DeGraff cites a favorite example. “During the Big Recession a lot of the giant tier one companies around Detroit began to falter. Remember, innovation can happen in a down cycle so this was a perfect environment for innovation. But the risk for trying something and the reward for doing it are reversed. When they did that, a lot of them instituted 12-step innovation processes, like going lean [and not what self-help 12-step processes offer]. What they got was efficiency and quality. But – they strangled their radical, breakthrough innovation position. They began to kill themselves. How you innovate is what you innovate.”
Think of it as a toolkit, he says. “You have a hammer, a wrench and a saw. They’re all good but you can’t use them interchangeably. That’s the biggest mistake senior leaders make. They’ll have a 12-step system and they’ll want radical innovation.”
But, DeGraff continues, “They’re unwilling to do the things you have to do for radical innovation. These are things like lots of experiments, like venture capitalists do. They accelerate the failure cycle. They diversify the gene pool. They have to speculate.
“Are you willing to take a flyer on that segment you didn’t think you could get into?’” he asks rhetorically. “What happens is a lot of organizations resort back to their old playbook. But a lot of the tools they use are a hundred years old. You can’t build tomorrow’s companies using yesterday’s tools.”
Listening to millennials
This why DeGraff says successful leaders have to listen to young people. “I’ve given TED talks, all that. I’m around a lot of young annoying people in my labs in Ann Arbor and Atlanta. They’re great, they’re brilliant. But they work in an entirely different way. The new tools are apps and they’re on smartphones and on social media and COINS – collaborative open innovation networks.” Things you may never have heard of if you’re over 40.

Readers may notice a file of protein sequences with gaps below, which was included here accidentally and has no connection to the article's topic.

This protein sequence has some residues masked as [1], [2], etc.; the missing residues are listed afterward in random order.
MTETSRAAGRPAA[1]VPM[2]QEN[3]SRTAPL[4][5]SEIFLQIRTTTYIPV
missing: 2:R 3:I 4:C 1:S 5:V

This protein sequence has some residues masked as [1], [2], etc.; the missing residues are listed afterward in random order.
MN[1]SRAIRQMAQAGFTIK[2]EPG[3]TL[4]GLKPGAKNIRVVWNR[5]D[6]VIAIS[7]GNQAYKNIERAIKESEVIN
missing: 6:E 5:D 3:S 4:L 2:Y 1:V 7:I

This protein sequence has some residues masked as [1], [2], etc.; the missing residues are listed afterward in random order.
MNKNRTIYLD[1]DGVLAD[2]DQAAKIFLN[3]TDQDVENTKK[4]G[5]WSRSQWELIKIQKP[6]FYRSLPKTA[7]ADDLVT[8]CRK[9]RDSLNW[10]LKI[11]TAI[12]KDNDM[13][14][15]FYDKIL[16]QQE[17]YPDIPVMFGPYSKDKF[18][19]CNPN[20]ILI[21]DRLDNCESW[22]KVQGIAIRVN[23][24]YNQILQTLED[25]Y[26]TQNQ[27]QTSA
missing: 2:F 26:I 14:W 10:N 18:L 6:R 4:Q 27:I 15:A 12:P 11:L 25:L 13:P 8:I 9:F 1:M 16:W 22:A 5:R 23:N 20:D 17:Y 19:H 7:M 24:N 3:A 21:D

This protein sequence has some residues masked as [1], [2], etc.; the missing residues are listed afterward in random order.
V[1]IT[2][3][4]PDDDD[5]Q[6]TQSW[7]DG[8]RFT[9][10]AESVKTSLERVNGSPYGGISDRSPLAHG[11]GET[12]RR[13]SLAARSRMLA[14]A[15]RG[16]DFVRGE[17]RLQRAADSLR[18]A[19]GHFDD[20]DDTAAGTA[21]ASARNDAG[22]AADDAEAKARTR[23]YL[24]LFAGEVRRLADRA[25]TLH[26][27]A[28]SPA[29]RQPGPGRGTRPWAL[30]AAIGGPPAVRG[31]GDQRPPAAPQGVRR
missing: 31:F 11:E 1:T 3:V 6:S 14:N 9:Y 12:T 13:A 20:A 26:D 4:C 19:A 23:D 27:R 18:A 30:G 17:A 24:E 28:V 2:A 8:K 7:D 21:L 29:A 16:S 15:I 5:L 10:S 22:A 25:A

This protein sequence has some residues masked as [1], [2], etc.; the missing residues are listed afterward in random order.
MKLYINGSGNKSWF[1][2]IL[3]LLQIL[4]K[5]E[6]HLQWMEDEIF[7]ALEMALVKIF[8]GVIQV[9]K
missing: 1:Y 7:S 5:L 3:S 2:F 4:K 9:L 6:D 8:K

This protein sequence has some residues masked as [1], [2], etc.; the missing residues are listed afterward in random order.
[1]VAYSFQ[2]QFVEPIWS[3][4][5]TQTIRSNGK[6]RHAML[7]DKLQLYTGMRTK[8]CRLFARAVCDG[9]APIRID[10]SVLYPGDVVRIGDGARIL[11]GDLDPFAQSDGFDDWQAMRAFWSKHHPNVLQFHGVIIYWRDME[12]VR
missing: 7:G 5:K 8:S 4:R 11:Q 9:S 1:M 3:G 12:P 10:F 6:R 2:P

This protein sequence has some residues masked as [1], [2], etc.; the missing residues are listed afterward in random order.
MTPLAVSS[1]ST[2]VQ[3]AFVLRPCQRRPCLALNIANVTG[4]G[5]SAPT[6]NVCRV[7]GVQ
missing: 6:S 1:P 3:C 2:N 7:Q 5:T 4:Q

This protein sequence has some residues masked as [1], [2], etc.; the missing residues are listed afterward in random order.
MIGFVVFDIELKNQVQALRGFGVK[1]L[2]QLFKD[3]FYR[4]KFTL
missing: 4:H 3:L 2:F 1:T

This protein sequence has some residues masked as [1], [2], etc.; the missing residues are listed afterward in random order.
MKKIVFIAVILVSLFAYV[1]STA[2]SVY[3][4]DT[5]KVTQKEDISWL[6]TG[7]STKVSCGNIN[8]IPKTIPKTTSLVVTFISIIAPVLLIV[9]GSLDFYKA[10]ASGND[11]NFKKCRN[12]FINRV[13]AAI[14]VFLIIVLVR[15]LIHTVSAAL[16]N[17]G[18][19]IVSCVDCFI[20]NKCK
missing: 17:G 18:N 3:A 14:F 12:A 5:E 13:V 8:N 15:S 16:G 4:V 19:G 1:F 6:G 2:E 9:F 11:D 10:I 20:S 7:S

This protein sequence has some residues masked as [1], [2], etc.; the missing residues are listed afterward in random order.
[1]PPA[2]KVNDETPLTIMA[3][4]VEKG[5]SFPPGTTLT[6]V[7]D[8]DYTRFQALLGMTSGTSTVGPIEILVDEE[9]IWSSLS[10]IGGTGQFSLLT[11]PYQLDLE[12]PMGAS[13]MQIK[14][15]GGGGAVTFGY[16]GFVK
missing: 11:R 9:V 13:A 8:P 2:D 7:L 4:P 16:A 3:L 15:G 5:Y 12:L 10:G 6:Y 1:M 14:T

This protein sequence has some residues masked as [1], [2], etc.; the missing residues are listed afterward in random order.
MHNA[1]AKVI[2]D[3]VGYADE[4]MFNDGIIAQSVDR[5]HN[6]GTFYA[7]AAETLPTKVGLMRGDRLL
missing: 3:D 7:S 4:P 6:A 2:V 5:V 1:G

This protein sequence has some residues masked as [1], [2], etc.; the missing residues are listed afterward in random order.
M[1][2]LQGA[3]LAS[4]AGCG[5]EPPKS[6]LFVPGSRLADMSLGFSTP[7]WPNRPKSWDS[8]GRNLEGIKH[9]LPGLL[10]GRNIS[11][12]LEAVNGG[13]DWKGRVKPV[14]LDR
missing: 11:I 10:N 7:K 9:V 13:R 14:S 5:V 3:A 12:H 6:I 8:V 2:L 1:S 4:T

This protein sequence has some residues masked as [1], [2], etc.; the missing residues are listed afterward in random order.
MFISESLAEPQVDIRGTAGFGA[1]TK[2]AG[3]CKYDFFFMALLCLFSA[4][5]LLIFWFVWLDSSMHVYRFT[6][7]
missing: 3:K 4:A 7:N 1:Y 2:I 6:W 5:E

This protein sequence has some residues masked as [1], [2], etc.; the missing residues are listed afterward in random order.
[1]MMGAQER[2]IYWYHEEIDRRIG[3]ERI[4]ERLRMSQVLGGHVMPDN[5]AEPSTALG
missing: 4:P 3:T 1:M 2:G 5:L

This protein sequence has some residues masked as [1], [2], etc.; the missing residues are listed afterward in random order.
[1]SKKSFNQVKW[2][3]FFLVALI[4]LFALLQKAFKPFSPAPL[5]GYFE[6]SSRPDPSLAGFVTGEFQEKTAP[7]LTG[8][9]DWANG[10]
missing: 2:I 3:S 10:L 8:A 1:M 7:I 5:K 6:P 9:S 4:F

DeGraff says that global universities “like the one I teach at, have a global footprint. It’s no longer that all the big stuff gets done over here. Now the barriers for entry for innovation are very low. There’s parity in information, so it’s a level playing field. So now we’re living in a world that’s much faster, much more connected, much more seamless.” And much more attuned to those younger innovators.
He talks about how innovation works in the real world and uses Apple and Samsung as examples. “Apple innovates in what amounts to a closed system. Samsung outsells them 4-to-1 yet oversteps the bounds by using intellectual property they may not own.” Yet, DeGraff points out, neither seems to be watching “the largest telecom in the world, ChinaMobile – larger than all of the major U.S. providers combined – uses Lenovo to supply their cellphones.”
“Stay tuned,” he cautions.
Are there warning signs for organizations that they need to be innovating, and innovating radically?
There are three things, DeGraff says, that they need to look at.
“First, does your organization get stuck in the planning cycle? The plan about the plan. The meeting about the meeting? If that’s the case you can be pretty sure the innovation engine has stalled.